Hack 105. Hack Windows Media Player with TweakMP
Windows Media Player isn't the most convenient media player, CD ripper, or CD burner around. But the TweakMP PowerToy gives it extra features and convenience.
Not everyone is a fan of Windows Media Player. It can be confusing and awkward to use, and lacks some basic, useful features. A free, simple utility from Microsoft, the TweakMP PowerToy, can solve those problems. Anyone who uses Windows Media Player should download and use it.
First, head to the basic information page about the TweakMP PowerToy, at http://www.microsoft.com/windows/windowsmedia/9series/player/plugins/tweakmp/readme.aspx.
When you get there, you might see it's a version behind Windows Media Player itself. As of this writing, Windows Media Player is up to Version 10, but TweakMP says it's written for Version 9. That doesn't matter; TweakMP Version 9 works fine with Windows Media Player Version 10. And by the time you read this, TweakMP might have been updated.
Scroll down the page to "Installing the plug-in," click the link that leads to the download page, and then scroll down the download page until you see TweakMP PowerToy Plug-in for Windows Media Player. Click to download the file, and then double-click the downloaded file to install it.
Once it's downloaded, fire up Windows Media Player and choose Tools Plug-ins TweakMP to run the utility. A screen like that pictured in Figure 11-16 will appear.
Figure 11-16. The TweakMP PowerToy
Each tab controls a different set of features. The General tab controls overall operation of Windows Media Player; the CD tab controls how you can rip and burn CDs; and the Full-Screen tab controls how Windows Media Player works in full-screen mode. Here's what you need to know about what each tab does.
This tab lets you control how to play files, and add them to a queue to be put on a playlist. You have the choice of playing the item (double-click) or adding it to a playlist (Shift-double-click). And you can choose what should happen when you play a file. Should it be added to the Now Playing playlist, or do you want to add the item and its entire category or playlist to the Now Playing playlist? The General tab is shown in Figure 11-16.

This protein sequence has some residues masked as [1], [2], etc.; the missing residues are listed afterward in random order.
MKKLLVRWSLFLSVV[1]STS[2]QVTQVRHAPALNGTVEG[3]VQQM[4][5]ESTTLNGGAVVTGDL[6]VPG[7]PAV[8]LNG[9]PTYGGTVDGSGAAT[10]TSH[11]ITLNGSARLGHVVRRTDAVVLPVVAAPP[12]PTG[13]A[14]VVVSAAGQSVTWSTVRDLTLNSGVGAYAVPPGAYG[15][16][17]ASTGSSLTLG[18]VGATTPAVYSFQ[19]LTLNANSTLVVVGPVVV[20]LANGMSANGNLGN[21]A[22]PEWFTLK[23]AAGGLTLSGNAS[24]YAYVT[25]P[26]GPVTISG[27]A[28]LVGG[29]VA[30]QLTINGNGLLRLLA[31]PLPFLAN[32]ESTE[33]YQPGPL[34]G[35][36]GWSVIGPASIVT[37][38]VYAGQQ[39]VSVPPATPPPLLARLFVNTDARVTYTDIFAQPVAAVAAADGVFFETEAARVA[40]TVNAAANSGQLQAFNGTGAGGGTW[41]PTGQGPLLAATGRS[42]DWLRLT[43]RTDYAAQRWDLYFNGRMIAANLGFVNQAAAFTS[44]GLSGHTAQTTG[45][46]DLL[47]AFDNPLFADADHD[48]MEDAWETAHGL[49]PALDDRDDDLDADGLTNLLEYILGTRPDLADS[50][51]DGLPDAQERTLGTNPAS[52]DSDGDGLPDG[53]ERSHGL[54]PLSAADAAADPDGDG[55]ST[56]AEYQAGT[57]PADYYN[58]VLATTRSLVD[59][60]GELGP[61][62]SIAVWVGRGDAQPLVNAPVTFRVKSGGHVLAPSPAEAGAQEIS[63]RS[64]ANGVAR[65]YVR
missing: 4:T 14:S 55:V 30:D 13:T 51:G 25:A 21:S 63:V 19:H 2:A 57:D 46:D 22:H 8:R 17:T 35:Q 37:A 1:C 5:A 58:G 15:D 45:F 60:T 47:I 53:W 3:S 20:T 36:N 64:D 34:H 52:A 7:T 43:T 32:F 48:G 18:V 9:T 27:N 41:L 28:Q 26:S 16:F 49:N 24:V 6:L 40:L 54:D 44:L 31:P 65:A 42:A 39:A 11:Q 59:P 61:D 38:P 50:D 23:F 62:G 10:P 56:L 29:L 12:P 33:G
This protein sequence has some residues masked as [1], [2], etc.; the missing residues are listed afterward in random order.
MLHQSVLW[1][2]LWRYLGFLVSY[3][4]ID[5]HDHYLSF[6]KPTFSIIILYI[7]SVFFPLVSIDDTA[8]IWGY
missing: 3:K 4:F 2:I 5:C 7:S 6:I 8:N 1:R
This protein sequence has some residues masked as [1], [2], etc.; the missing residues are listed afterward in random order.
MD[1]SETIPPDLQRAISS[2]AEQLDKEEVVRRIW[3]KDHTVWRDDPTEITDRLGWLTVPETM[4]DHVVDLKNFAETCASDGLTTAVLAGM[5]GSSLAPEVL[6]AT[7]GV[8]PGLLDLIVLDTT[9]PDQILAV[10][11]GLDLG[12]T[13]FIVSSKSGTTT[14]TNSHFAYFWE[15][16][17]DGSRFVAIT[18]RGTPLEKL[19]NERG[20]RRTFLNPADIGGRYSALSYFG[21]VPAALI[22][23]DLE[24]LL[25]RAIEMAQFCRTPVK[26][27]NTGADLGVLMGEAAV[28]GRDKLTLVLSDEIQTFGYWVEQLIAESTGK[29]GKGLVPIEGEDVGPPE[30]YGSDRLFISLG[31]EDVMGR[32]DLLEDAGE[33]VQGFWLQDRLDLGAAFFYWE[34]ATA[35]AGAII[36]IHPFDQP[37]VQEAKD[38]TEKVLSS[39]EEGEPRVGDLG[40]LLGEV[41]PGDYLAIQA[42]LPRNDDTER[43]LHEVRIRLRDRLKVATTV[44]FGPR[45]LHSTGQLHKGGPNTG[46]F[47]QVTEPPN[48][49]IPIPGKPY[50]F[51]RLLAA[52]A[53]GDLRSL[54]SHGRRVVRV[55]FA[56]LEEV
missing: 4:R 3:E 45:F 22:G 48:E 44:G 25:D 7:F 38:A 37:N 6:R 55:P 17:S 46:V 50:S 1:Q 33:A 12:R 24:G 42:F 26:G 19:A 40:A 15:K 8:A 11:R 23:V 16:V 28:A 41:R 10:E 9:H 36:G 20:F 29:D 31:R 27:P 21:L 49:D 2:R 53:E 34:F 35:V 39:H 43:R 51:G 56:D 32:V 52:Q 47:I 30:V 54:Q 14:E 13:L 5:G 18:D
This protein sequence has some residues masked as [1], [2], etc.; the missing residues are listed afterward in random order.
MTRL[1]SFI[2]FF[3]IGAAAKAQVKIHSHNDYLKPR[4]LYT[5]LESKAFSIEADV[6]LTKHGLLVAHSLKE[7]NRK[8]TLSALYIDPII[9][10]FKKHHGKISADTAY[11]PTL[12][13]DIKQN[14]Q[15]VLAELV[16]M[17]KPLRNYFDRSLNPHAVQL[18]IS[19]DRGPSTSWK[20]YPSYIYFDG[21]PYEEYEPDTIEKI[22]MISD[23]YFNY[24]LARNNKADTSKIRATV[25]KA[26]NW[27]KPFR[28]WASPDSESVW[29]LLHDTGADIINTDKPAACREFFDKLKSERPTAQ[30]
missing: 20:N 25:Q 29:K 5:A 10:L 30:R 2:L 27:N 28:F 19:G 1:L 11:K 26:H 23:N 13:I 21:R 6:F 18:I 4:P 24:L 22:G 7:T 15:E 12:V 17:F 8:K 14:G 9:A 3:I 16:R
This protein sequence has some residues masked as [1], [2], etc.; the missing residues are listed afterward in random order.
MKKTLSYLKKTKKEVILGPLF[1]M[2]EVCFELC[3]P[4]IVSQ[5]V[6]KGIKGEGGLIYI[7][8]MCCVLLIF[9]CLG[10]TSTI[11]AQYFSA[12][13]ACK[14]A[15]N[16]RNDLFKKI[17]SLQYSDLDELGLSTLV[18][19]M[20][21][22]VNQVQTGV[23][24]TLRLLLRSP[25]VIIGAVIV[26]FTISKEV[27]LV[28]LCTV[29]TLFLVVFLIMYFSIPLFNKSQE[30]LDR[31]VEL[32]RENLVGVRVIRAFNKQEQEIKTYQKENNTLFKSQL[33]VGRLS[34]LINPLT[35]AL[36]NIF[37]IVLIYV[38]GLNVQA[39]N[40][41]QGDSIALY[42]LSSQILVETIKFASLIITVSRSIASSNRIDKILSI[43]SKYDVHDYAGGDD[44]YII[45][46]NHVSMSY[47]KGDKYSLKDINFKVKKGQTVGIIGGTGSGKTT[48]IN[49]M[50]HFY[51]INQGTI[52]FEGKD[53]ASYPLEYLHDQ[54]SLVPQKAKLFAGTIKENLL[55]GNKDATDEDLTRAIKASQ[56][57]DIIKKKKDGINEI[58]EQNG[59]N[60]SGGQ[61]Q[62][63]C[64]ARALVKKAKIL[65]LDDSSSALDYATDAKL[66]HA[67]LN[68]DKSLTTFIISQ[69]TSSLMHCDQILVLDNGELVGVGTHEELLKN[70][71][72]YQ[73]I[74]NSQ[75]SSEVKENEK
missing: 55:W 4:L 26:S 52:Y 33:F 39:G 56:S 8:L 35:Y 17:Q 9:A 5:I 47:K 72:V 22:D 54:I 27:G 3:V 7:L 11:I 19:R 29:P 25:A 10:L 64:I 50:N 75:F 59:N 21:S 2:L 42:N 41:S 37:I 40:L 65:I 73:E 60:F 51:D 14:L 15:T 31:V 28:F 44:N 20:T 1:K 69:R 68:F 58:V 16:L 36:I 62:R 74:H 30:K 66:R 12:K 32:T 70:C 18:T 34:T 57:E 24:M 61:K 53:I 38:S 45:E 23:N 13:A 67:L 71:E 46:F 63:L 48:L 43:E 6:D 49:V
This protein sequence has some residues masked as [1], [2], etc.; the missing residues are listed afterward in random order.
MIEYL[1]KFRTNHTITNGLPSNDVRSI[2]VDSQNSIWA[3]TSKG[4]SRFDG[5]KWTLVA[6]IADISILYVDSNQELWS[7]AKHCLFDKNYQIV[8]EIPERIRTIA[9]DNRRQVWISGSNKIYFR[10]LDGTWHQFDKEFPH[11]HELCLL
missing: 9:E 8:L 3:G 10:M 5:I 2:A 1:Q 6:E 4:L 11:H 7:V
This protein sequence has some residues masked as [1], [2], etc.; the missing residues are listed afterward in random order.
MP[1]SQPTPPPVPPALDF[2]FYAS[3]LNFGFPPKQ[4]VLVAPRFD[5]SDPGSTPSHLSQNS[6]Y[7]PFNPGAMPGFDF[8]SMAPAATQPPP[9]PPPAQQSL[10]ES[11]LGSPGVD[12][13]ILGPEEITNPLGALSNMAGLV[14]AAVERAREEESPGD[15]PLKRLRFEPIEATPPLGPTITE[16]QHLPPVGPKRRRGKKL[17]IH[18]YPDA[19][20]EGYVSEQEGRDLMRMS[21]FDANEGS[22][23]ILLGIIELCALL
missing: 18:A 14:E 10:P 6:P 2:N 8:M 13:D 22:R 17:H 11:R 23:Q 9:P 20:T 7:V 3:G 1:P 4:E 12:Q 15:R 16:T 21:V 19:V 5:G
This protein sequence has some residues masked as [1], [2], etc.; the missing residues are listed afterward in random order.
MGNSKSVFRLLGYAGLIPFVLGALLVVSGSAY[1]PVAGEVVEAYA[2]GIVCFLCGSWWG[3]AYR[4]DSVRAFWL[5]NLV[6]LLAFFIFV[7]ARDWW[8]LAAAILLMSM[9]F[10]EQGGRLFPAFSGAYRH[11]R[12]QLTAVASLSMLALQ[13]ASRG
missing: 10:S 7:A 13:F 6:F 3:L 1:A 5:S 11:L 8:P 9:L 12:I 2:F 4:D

This is probably the TweakMP PowerToy's most useful tab, and it has the single feature that makes the download worth it: it automatically levels the volume of files when you burn a CD. Typically, if you burn a CD from files you've gathered from different sources or ripped from different CDs, the volume on each is different. So, the burned CD might have some tracks that play too softly and others that play too loudly. But the TweakMP PowerToy will automatically level all the tracks so that they play at the same relative volume. To do this, all you need to do is check the box next to "Automatically level the volume of files when copying to an audio CD," as shown in Figure 11-17.
Figure 11-17. The CD tab of TweakMP
Another useful feature is the ability to change the separator used between the filename details (such as the title of the song and its artist) when you rip files from a CD. By default, a space is put between them. But this tab will let you use another character or set of characters up to five characters long instead. (You can't use \, /, :, *, ?, <, >, or |.) Just click the Change button, type the character or characters in the "File name separator" box, and click OK.
This tab also lets you control whether Windows Media Player will automatically play a CD when you insert it into the drive.
The Full-Screen tab, shown in Figure 11-18, lets you control Windows Media Player's full-screen mode.
Figure 11-18. The Full-Screen tab
Windows Media Player's full-screen mode operates when it is maximized, and this tab controls its behavior. So, this tab controls whether the full-screen controls should appear whenever the mouse cursor moves, or only when it's at the top or bottom of the screen, and whether the video portion of the screen should be resized when the full-screen controls are displayed. You can also control the time it takes before the controls hide when there is no mouse movement, and the time it takes to hide the mouse pointer when there is no mouse movement. You can also control transitions when the controls fade in and out.
11.8.4. See Also